Before choosing immigration, Sodaba worked at a criminal law firm. There’s a lot of criticism around defending criminals, but it was a valuable experience for her. “What that area of law taught me was that no matter who [you] are or what situation you are in, you need representation,” she says. She brings that mentality to immigration as well. Everyone deserves representation and everyone deserves to have a judgment that’s fair and free of mistakes.

While she was in school, she had the opportunity to join Amnesty International and be part of the teams that visited the refugee camps during the Refugee Crisis of 2015. They did their best to provide financial and medical aid but too often it felt insufficient considering all that the people had gone through, fleeing their homes and being separated from their loved ones. Sodaba spent many hours talking to them, hearing their stories, sharing their pain and their hope for the future. It became personal. It intensified the desire to help, to do something that will brighten someone’s day, change someone’s life. Her time with them left a deep and lasting impression.

Her involvement with Gaza, Palestine was through a partnership between her school and Legal Aid in Palestine. The objective was to find a way to follow the Palestinian laws while empowering women and giving them a voice all within the boundaries of the law. They focused on women and the struggles they were facing. It required becoming familiar with Palestinian culture and its legal framework. This was an invaluable experience and provided insight into a legal system completely unlike that of Britain or Canada.

Any type of immigration work you do will impact someone’s life directly.  That’s what she loves about the law and immigration as well as what challenges her about it. She is delighted when her clients can stay in Canada aided by her efforts. “It’s very rewarding, helping a family gain the life in Canada that my family was able to get,” she says. Sodaba relishes each one as an opportunity to grow and to wrestle with the law, to see it in a different perspective until the desired end result is achieved. Not unlike her time spent at the refugee camps.

Choosing Wolf Law Chambers

Through LinkedIn, Sodaba found Wolf Law Chambers and the CPD they were hosting: “Surviving Your First Audit.” After the seminar, Sodaba joined a group getting a tour of the offices at Wolf Law Chambers, and had a chat with Dezso Farkas, the Director. “I really got his vision as to what he’s doing and I really appreciate what he’s trying do for the legal community,” she said. When the principal lawyer at the criminal law firm Sodaba worked at was called to the bench, Sodaba decided to branch out and start her own practice. She knew that Wolf Law Chambers would be a place she could flourish because there would be other people around that were business-minded as well as legally focused.  Wolf Law Chambers was a perfect match because there was a built-in community, a place where she could foster relationships and collaborate with other legal professionals, receiving advice and help as well as giving her own expertise in return.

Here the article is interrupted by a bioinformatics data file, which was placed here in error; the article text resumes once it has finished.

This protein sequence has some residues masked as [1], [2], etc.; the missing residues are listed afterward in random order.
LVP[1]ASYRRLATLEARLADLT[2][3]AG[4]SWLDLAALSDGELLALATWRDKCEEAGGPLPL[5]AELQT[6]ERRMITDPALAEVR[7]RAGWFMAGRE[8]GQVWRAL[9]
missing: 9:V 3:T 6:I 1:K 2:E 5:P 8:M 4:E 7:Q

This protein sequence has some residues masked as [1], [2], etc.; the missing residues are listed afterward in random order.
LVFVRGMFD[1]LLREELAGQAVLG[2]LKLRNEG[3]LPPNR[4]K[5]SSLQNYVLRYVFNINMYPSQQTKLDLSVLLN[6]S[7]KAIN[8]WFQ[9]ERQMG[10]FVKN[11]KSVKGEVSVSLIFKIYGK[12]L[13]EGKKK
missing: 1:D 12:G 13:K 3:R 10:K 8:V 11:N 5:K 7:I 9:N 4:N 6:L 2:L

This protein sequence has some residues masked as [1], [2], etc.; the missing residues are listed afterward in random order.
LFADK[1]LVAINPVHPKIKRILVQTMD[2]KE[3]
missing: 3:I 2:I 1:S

She’s especially grateful for the different services that Wolf Law Chambers offers. On her own, she had to oversee every aspect of her business. Now, she really appreciates that she can trust someone else to arrange for her packages to be sent out giving her more time to focus on her clients.  “What I appreciate about Wolf Law Chambers, I don’t have to worry about the administrative side. They cake care of the major aspects,” she says.

The cornerstone of Sodaba’s life is the relationships she develops and cultivates with the people around her. They excite her, motivate her and drive her to make a difference in their lives. She’s very passionate about all her clients getting the justice they deserve. She wants to make sure that regardless of right or wrong, regardless of how many times they’ve tried, they are represented. By taking care of her client’s legal needs and advocating for their rights through what can be a complicated process, she hopes to lessen the burden and enable her clients to focus on building a life here in Canada.